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Some Arkansas Kids With Disabilities Could Lose Access To Developmental Daycares

Melissa Stone of the Arkansas Department of Human Services
Bobby Ampezzan / Arkansas Public Media

Arkansas's Republican Gov. Asa Hutchinson and conservative legislature have planned ambitious cuts to the state’s Medicaid spending on people with disabilities.

As those cuts to the program are implemented, some children with disabilities may no longer be eligible for Medicaid-funded programs.

Currently, there are two programs that provide services funded by Medicaid to kids with disabilities in the state. The Arkansas Department of Human Services wants to merge the two programs and create new eligibility requirements. Some parents and service providers worry that thousands of kids will lose care under the more stringent requirements.

According to Melissa Stone, director of the Division of Disabilities Services, the change would elevate standards: Testing for speech, occupational or physical therapy will be required to qualify for Medicaid.

"It’s raising the bar and it’s saying 'these kids deserve to have all these services'," said Stone.

The changes are scheduled to be given a final vote Tuesday by a sub-committee of the Arkansas General Assembly.

Stone says 3,351 children, who cost the state about $22 million in Medicaid spending a year, haven’t been tested for extra therapies and will be moved out of the program and into Head Start, a federal program for low-income families, if they do not qualify upon evaluation.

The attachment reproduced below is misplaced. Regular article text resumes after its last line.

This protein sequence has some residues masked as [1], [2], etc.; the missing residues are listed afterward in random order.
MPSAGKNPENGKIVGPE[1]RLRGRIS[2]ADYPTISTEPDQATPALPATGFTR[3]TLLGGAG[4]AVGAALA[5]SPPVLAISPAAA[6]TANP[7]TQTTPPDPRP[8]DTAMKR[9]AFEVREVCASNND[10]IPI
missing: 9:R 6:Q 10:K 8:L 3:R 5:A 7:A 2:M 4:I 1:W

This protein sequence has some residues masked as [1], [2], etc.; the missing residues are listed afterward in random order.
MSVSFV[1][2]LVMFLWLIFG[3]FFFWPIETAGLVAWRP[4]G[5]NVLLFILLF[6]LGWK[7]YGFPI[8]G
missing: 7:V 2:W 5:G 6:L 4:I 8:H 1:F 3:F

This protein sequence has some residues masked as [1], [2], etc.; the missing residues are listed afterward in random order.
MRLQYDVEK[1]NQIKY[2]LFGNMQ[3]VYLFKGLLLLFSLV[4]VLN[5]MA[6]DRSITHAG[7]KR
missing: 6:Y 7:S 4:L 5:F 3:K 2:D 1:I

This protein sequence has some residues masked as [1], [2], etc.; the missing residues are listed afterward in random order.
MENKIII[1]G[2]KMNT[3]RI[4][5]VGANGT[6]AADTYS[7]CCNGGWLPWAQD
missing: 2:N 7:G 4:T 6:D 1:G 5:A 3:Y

"We do have concerns that they are not being tested for a therapy need. Some clinics are top-notch and they are doing it across the state right now, but the bottom line is it is not a part of the eligibility criteria so they have not had to do it," she said.

But the plan worries Brett Chancellor who sits on the board of the Arkansas Developmental Disability Provider Association. He says most providers in his group already offer those therapies when they are needed. He says some of the 3,351 kids with cognitive delays that may not qualify for treatments like physical therapy or speech still need the extra support they get in a developmental daycare.

"It doesn’t take a far stretch of the imagination to see a child who has cognitive delays can be just as delayed and fall just as far behind in life as someone with physical delays, if not more so,” says Chancellor.

And he points out that the earliest years of life are critical to brain development, so reducing services to young children may cause them to need more help later on.

"All our brains are wired from the time we’re born until the age of five or six. The entire neurostructure of the brain is wired to learn new skills and pick up things and learn things," he said.

The department is setting up a panel to track the kids who are moved out of Medicaid programs to ensure there are actually enough slots in Head Start and that their care is successful.

Overall, the department has agreed to cut $232 million, less than a third of the total amount the state planned to cut from its total Medicaid spending between fiscal years 2017 and 2021.

This story is produced by Arkansas Public Media. APM is a nonprofit journalism project for all of Arkansas and a collaboration among public media in the state. It is funded in part through a grant from the Corporation for Public Broadcasting with the support of partner stations KUAR, KUAF, KASU and KTXK.

Sarah Whites-Koditschek is a former News Anchor/ Reporter for KUAR News and Arkansas Public Media.